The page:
The fact that the DFG are continuing to fund the only collaborative research centre (SFB, Sonderforschungsbereich) in Germany that is exclusively focused on vascular research underlines the concentrated expertise found in Mannheim and Heidelberg in the field of vascular biology.
Pathological alterations in blood vessels are intimately linked with many human diseases such as diabetes, stroke, myocardial infarction, peripheral arterial obstructive disease, hypertension, rheumatoid arthritis and cancers. Vascular disease directly or indirectly accounts for approximately 70% of all deaths. Despite the high social and economic impart of vascular disease, surprisingly little is known about the molecular and cellular mechanisms that affect the cells of the vessel wall during disease development. Moreover, the functional analysis of the molecular mechanisms that regulate blood vessel formation has in the past concentrated on the characterisation of molecules and signalling pathways that play a role in angiogenesis (the formation of new blood vessels). Investigations in the past mainly focused on vascular endothelial cells. A great deal less is known about the function of other cells involved in vascularisation and remodelling, including endothelial progenitor cells, pericytes and smooth muscle cells, and their interactions. That is why these cells constitute a major focus in the “Vascular Differentiation and Remodelling” Transregio collaborative research centre.
The SFB-TR23, which was established in 2005, comprises 18 research groups at the University of Heidelberg, including groups from the Mannheim and Heidelberg medical faculties, as well as the University of Frankfurt and the German Cancer Research Centre (DKFZ). The SFB-TR23 is the only DFG-funded special research area in Germany to focus on vascular research. In 2009, the DFG decided to continue funding the SFB-TR23 for another funding period of four years, which essentially confirmed the outstanding expertise found at these research institutions in the field of vascular biology.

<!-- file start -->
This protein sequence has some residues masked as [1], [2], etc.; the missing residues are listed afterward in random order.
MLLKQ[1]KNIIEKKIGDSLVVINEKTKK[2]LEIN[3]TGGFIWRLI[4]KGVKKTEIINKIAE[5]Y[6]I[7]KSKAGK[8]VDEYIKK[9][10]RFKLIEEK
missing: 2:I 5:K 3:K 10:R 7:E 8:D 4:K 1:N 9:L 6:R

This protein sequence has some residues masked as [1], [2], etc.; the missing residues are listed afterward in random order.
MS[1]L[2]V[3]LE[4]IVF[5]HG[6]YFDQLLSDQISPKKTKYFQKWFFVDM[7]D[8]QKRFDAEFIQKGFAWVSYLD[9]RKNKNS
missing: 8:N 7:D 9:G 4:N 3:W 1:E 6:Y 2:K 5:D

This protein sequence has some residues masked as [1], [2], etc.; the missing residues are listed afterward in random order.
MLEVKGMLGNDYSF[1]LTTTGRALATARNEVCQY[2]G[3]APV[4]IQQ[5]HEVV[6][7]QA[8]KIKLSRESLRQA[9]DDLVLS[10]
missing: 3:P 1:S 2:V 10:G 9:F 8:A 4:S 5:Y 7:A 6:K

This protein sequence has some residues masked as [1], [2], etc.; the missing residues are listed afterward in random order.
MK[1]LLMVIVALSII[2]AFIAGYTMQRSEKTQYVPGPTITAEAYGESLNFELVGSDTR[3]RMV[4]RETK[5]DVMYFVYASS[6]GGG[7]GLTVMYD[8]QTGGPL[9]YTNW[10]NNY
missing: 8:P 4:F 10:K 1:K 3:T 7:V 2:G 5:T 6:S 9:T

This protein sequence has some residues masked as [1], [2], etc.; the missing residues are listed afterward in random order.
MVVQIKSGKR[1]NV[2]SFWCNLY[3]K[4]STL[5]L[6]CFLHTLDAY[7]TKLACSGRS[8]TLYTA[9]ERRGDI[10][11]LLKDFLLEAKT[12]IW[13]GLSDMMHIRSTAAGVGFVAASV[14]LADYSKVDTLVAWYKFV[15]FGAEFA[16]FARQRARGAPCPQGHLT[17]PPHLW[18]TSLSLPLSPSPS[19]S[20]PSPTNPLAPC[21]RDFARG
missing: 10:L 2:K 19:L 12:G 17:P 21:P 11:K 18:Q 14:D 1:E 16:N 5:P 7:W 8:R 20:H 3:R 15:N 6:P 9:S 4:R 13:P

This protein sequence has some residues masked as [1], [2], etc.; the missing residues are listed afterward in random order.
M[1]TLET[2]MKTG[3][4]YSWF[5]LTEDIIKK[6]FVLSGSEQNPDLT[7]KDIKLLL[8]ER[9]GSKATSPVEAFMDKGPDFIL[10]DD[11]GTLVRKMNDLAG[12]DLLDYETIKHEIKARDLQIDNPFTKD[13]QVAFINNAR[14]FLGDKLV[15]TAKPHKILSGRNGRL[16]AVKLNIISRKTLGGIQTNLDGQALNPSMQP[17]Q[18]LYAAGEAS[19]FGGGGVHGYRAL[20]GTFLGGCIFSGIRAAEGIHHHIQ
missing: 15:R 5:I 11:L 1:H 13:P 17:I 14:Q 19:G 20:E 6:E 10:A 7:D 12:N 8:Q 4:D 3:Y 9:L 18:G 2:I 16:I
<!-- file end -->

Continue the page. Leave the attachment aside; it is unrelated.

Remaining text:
The new funding period also brought a new SFB spokesperson. Prof. Dr. Karl Plate's (Institute of Neurobiology at the University of Frankfurt) role as SFB spokesperson was taken over by Prof. Dr. Hellmut Augustin, who is head of the Department of Vascular Biology and Tumor Angiogenesis of the Aventis Foundation at the Centre for Biomedicine and Medical Technology (CBTM) at the Mannheim Medical Faculty and head of the Department of Vascular Oncology and Metastasis at the DKFZ (see BIOPRO article of 27th April 2009): "Interaction mechanisms between tumours and blood vessels". Augustin's professorship in the "Joint Research Division Vascular Biology" cooperatively run by the Mannheim Medical Faculty and the DKFZ, guarantees the close networking of all institutions focused on vascular research that participate in the SFB.
The functional and phenotypic regulation of the cells of the vessel wall are being studied by different SFB-TR23 project groups that each have a different focus (see figure): "Mediators and Effectors" (A), "Cellular Responses" (B) and "Cellular and Systemic Interactions" (C). Moreover, there are two central service projects (Z) that support the work groups in specific research issues.
Project Z5, dealt with by the research group led by Dr. Jens Kroll in Augustin’s department at the CBTM in Mannheim, uses the zebrafish (Danio rerio) as model organism to study vascular development and differentiation. Kroll is also scientific managing director of the SFB-TR23.Since zebrafish embryos and larvae are almost completely transparent, they are excellent tools for studying vascular differentiation and remodelling in living organisms in real time. Moreover, it is easy to study zebrafish embryos due to the external fertilisation of the fish eggs. They develop quickly and can be easily manipulated. Further advantages of using zebrafish as model organisms are that they are easy to keep in large numbers and they also have short generation intervals and can thus be rapidly bred in large numbers.
Working with the research group led by the developmental scientist from Freiburg, Prof. Dr. Wolfgang Driever, Kroll and his team have identified a new signalling pathway that can be used to regulate vascular differentiation during zebra fish development. The scientists identified a new molecular switch (ELMO1) that regulates a signal transduction protein (GTPase Rac1) involved in vascular differentiation and were able to show how this switch is activated in vascular cells.
The importance of vascular medicine as one of four research priorities of the Mannheim Medical Faculty is especially emphasised by the DFG-funded “Vascular Medicine” (GRK 880) research training centre. The GRK 880, which is an international research project due to its close strategic cooperation with institutes at the Rijksuniversiteit Groningen (Netherlands), has now entered its third funding period. The research training programme aims to bring together clinical knowledge and basic research in the field of vascular medicine. The third funding period will focus on “vascular damage” that plays a key role in common diseases such as diabetes, cardiovascular diseases and cancer. The research training centre offers doctoral students the opportunity to pursue their work as part of a coordinated research project supervised by several professors and that aims to progress the treatment of such diseases.
Literature:Epting D, Wendik B, Bennewitz K, Dietz CT, Driever W, Kroll J: The Rac1 Regulator ELMO Controls Vascular Morphogenesis in Zebrafish. Circulation Research, publ. May 13, 2010